Sunday, December 22, 2013

The Weekly What-What?! Week of December 22nd

I haven't done much else this week.  I did publish a new article on Yahoo! Voices -- 3 Ways Businesses Can Use Behavioral Economics to Increase Sales and Profit.  So there's that.  I looked at graduate schools some; not sure about that yet.  We're not doing a Christmas tree this year, but we now have the stockings up.  You can see our (somewhat sad) setup here:

Music:  South Valley Symphony's Winter Romance

Last Saturday, the husband and I went to see the South Valley Symphony (SVS) perform, which we've done a few times in the past.  Since taking music history in school, I've developed a love of classical music, which my husband happily shares.  On Saturday, the SVS did its Winter Romance set, which was largely exciting and unusual (you can check out the full program here).  The more conventional pieces that they played, which were the Overture to A Merry Christmas by Wendel, and the Christmas Overture "Vom Himmel Hoch" by Klein, were well-orchestrated and beautiful, but it was truly the other pieces that made the evening.  My favorite piece was the Emperor Waltzes, op. 437 by Johann Strauss II; this piece begins with a lively march, and then moves into a fun, bouncy waltz.

The Suite from The Fantastic Toyshop, by Rossini and orchestrated by Respighi, was interesting partially for its history, but also partially for its form: unlike many other suites from ballets, this one had very abrupt, definite breaks between scenes.  The history of this piece is pretty hilarious: Rossini became tired of writing operas, so he wound up writing a series of piano pieces instead.  He titled the collected work "Sins of My Old Age", and the titles of the pieces themselves ranged from "The Harmless Prelude" to the most hysterical, "Gherkins".  A beautiful piano piece about gherkins.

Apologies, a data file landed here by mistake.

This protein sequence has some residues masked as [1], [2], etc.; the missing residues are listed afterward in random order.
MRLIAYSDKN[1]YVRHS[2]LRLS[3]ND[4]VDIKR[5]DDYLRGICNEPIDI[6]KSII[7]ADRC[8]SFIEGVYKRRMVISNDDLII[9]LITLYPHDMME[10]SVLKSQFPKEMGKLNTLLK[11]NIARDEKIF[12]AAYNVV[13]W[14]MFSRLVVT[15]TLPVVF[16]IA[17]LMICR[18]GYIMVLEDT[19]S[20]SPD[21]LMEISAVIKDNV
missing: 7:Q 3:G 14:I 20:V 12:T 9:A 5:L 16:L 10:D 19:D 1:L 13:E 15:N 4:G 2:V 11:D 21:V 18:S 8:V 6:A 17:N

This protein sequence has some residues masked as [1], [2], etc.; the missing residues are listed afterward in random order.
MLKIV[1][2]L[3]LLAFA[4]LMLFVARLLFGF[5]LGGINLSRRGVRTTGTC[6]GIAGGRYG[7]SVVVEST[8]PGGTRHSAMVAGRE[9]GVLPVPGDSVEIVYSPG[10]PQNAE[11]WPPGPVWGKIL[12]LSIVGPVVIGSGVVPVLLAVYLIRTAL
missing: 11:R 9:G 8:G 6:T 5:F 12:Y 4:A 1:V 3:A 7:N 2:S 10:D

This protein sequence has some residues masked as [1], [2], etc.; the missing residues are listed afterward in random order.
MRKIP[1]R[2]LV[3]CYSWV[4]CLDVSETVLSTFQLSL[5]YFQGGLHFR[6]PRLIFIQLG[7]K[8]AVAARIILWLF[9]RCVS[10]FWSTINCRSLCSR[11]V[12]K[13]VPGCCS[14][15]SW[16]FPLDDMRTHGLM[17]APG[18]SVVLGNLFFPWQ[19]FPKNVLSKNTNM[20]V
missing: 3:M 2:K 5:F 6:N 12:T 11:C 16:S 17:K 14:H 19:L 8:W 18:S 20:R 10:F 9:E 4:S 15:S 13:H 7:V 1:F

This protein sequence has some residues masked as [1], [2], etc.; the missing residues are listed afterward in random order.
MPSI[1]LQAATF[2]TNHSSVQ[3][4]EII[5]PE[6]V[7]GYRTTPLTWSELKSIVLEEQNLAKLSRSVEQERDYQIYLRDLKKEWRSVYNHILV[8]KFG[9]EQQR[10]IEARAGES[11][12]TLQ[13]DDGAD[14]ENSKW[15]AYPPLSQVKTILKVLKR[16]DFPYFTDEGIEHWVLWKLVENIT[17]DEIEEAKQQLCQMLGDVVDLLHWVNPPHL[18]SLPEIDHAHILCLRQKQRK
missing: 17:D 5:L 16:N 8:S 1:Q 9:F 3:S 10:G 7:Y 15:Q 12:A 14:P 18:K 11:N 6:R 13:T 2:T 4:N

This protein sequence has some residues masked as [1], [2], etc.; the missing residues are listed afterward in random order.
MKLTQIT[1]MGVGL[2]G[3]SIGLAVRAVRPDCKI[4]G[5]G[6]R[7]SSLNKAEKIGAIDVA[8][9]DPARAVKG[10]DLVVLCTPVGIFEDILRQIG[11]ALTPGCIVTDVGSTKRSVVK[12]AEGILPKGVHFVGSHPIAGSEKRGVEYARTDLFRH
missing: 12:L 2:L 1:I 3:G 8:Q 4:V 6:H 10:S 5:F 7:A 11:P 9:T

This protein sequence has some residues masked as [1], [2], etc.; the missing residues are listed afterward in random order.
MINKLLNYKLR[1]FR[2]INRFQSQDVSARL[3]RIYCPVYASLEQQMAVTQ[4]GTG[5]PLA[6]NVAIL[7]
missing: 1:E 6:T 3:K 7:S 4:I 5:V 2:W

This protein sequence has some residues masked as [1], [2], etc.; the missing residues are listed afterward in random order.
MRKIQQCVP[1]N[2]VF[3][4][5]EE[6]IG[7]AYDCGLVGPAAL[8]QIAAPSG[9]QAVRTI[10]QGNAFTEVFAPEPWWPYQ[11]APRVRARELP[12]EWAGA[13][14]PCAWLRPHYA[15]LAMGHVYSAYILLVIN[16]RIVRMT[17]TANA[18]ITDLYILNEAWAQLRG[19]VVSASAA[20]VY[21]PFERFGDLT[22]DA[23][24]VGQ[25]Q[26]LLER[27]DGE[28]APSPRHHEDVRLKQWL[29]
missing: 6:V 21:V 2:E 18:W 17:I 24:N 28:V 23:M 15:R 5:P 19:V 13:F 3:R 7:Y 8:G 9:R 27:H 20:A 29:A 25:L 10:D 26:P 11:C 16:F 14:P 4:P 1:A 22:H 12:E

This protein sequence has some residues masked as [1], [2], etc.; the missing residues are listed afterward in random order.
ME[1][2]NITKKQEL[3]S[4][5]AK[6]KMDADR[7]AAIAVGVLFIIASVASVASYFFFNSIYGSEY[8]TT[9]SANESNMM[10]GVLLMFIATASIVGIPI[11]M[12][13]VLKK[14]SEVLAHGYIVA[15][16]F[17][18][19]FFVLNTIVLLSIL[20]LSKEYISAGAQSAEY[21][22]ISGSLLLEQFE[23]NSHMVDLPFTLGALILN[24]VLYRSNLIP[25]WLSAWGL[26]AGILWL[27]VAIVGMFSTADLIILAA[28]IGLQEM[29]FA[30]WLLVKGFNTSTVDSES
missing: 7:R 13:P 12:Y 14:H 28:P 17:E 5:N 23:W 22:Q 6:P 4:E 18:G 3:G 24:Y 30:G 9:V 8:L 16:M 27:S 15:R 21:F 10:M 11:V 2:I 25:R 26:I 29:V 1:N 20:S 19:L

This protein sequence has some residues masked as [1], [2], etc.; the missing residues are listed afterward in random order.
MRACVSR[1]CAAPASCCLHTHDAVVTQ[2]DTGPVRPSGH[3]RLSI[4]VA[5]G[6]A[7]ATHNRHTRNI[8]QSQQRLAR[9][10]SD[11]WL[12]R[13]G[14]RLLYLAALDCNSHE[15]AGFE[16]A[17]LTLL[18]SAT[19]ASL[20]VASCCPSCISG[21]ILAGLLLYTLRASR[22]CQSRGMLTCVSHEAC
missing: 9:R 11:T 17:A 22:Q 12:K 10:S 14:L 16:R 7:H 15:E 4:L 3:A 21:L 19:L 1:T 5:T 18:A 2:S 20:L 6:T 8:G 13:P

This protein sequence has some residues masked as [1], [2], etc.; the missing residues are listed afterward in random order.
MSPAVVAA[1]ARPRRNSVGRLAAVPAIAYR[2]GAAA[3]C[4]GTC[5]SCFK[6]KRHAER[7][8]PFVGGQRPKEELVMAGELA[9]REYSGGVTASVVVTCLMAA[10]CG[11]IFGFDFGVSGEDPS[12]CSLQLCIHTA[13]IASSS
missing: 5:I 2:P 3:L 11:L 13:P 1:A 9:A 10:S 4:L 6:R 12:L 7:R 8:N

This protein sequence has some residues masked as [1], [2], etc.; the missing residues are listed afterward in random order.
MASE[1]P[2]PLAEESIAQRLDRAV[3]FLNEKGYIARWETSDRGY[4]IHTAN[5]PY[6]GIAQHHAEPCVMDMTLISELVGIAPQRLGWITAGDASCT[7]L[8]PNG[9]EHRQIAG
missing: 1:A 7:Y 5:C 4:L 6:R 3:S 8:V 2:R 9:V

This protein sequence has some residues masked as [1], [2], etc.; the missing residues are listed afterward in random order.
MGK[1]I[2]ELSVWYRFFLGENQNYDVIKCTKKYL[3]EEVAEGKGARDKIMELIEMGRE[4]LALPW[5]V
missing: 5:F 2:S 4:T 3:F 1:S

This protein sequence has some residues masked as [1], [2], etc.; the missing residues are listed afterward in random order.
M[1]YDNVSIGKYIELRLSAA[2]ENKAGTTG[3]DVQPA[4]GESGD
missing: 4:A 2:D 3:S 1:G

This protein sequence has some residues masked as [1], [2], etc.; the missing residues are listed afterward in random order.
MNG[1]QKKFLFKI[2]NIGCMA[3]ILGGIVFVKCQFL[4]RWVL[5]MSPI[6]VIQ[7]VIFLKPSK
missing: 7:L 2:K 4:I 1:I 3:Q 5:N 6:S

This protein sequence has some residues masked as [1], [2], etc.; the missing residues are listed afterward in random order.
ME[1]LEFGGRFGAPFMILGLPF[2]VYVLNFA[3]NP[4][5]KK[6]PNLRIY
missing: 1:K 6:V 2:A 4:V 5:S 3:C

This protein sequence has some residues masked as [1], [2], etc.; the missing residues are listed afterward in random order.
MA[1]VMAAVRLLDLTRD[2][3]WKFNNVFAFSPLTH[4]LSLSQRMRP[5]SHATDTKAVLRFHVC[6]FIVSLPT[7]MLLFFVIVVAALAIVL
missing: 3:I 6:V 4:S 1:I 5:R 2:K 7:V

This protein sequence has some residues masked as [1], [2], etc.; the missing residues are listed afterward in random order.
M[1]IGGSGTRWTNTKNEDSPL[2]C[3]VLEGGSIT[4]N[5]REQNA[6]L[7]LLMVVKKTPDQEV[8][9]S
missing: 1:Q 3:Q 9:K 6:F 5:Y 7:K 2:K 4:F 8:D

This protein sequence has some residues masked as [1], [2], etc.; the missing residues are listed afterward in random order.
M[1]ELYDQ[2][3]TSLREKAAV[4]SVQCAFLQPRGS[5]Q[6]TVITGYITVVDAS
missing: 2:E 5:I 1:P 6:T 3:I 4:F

Respighi took a selection of these pieces, orchestrated them, and arranged them into the story, The Fantastic Toyshop.  Which is also pretty ridiculous:  The story goes that the pride and joy of a toyshop is this pair of clockwork can-can dancers; one is bought by one family, while the other is bought by a different family.  The families pay the toymaker and leave, planning to return the next day to pick up the dolls.  That night, all the toys come alive, and decide that the dancers must stay together, so they hide them away in the shop.  The families come the next day to pick up the dolls, and when the toymaker cannot find them, the parents start beating the poor toymaker.  The toys come alive again, and kick the families out of the shop, firmly closing the door (with the wonderful BOOM! of a drum) behind them.  The toymaker and toys then celebrate.  The end.  That's it.  My husband dubbed it "every retailer worker's dream" -- being able to throw out unruly customers.  If you'd like to watch a ballet version, there's one in four parts on Youtube.

Sorry for the short post this week; I did do some reading, but haven't seen anything interesting enough to post here.

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